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Recently, L’Oréal Paris launched the first-ever “intelligent” beauty vending machine experience in the New York subway system. The beauty vending machine, which is located at Bryant Park’s Fifth Avenue and 42nd Street station, has the consumer stand in front of its full-length mirror while the color of her outfit is analyzed. The machine then selects the most prominent color palettes and makes product recommendations based on them—including eye, lip and nail shade recommendations. The consumer can then purchase the selected products right at the machine, on the subway platform, in just minutes. This sleek new structure, with three large digital screens at the seven- by 14-foot kiosk, is the first of its kind anywhere.
Marc Speichert, chief marketing officer with L’Oréal USA, was quoted as saying about the machine, “We are proud to continue L’Oréal Paris’ digital leadership by being the first brand to bring women a highly customized and convenient way to shop beauty in a place they would least expect it.”
At about the same time, trendy Japanese retailer Uniqlo opened a 174-square-foot pop-up shop in New York’s downtown Union Square station, and the Metropolitan Transit Authority’s director of real estate was quoted in news reports as saying, “These shops are not geared so much toward people who think they’re in a shopping mode but toward people who are in a hurry…” And reportedly, marketing experts at firms such as Apple and Microsoft are investigating similar on-the-go outlets and opportunities.
What does this tell the global beauty industry about the future of this business? About the nature of today’s consumer? About product development? And how does packaging connect the dots in this new sales paradigm? Likely, that beauty brand owners, marketers and suppliers need to be thinking of the lives consumers are realistically living—and figure not only how beauty products fit into those lives but how they can enhance those lives as well.
At Albéa, we recognize and devise packaging solutions that reflect the existence of several interrelated consumer mega trends. These factors—such as nomadism, concerns over sustainability, the desire to remain young-looking, convenience and the need to differentiate—reinforce how the beauty industry stands at the crossroads of cultural anthropology, chemistry, engineering and commerce.
In the December 2013 issue of GCI, The Whole Package column “Building Bulletproof Relationships” noted the interrelationship between brand strength and package design. The package is the critical touch point and should be the distilled expression of the brand. I would go a step further and state that another key factor is where and how the package is presented or made available to the end user.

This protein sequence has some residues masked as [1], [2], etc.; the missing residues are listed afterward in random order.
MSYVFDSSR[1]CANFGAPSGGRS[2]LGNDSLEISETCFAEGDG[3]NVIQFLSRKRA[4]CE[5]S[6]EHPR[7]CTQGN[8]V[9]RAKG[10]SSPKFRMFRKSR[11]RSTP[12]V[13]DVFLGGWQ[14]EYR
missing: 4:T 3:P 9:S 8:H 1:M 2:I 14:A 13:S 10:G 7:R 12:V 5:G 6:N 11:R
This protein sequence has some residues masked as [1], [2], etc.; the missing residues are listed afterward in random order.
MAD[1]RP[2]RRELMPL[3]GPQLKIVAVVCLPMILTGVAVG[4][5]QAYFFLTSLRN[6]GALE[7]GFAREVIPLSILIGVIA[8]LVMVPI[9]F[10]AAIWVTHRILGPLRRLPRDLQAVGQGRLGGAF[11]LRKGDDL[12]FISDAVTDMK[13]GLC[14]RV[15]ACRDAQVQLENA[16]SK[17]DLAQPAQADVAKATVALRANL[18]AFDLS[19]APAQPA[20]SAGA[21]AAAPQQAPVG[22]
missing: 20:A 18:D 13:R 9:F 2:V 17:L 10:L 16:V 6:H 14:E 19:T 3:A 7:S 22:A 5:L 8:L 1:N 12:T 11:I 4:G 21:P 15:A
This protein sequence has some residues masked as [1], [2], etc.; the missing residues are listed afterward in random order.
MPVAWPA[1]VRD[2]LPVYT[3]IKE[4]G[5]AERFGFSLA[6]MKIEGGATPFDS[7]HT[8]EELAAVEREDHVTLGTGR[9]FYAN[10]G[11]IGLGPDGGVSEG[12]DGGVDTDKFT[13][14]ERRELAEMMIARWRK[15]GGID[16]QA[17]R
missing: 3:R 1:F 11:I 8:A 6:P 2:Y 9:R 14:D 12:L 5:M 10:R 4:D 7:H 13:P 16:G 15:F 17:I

Nomadism, in particular, is a mega trend to watch. This refers to the on-the-go nature of the prototypical consumer of color cosmetics. She is pressed for time and has a full schedule of activities throughout the day. Therefore, her lipsticks and gloss, eye makeup and powder can be found, and are used, at home, at work, at the gym, in the car, and at restaurants, clubs and other nighttime spots.
The pursuit of ageless beauty intertwines with nomadism. The result is the push for product convergence. Hybrid products in color cosmetics and skin care save consumers time as they blur the boundaries between product categories. And these multi-purpose, sophisticated, delicate formulas require next-generation packaging—with the trend to softer textures, higher concentrations of active ingredients, volatile chemical bases and beyond in beauty formulations, especially when compared to traditional wax-and-pigment products.
These more sophisticated products have less structural rigidity, and while consumers love the combination of long-lasting shine and moisturizing properties, packaging suppliers, designers and developers must recognize the movement toward more neutral, airtight and airless packs that preserve the formula. At Albéa, we envision this as integrated packaging solutions; for example, a compact that dispenses both loose powder and a liquid formulation—multifunctional with purpose, portability and ease of use.
In the beauty business—and in color cosmetics, in particular—let’s face it, we are also in the fashion business. Novelty, fresh new features and new decoration motifs excite the consumer and create retail excitement. In practical terms, this drives beauty packaging suppliers to constantly enhance the ability to mix plastics with metal or develop new decoration techniques and new features.
Focusing on lipstick applications, an example is a lipstick designed with a hidden mirror for precise application on-the-go. Another example is a lipstick product that allows the consumer to see the shade without opening the package. It is important for today’s consumers to see the hue of the product at the point of sale. Frankly, such packaging is a plus for the retailer as well as for the consumer. In one case, Albéa’s high-speed laser technology allowed the company to design a specially made lipstick cap with a large, crisply defined transparent window that allowed immediate visualization of the lipstick bullet.
We spend time and effort talking to consumers and actually watching them conduct their beauty regimens. From this hands-on research, we understand the impact of the luxe factor. Even in the most uncertain economic times, the daily indulgence of the beauty ritual is a vital component of many consumers’ overall self-esteem.
In terms of color cosmetic packaging, this move to premiumization is represented by the popularity of metal. All-metal engraved lipsticks, for example, communicate spectacularly with upscale and upwardly mobile consumers. For example, many major high-end brand owners are undertaking dynamic reinterpretations of all-time classic packaging with metal components.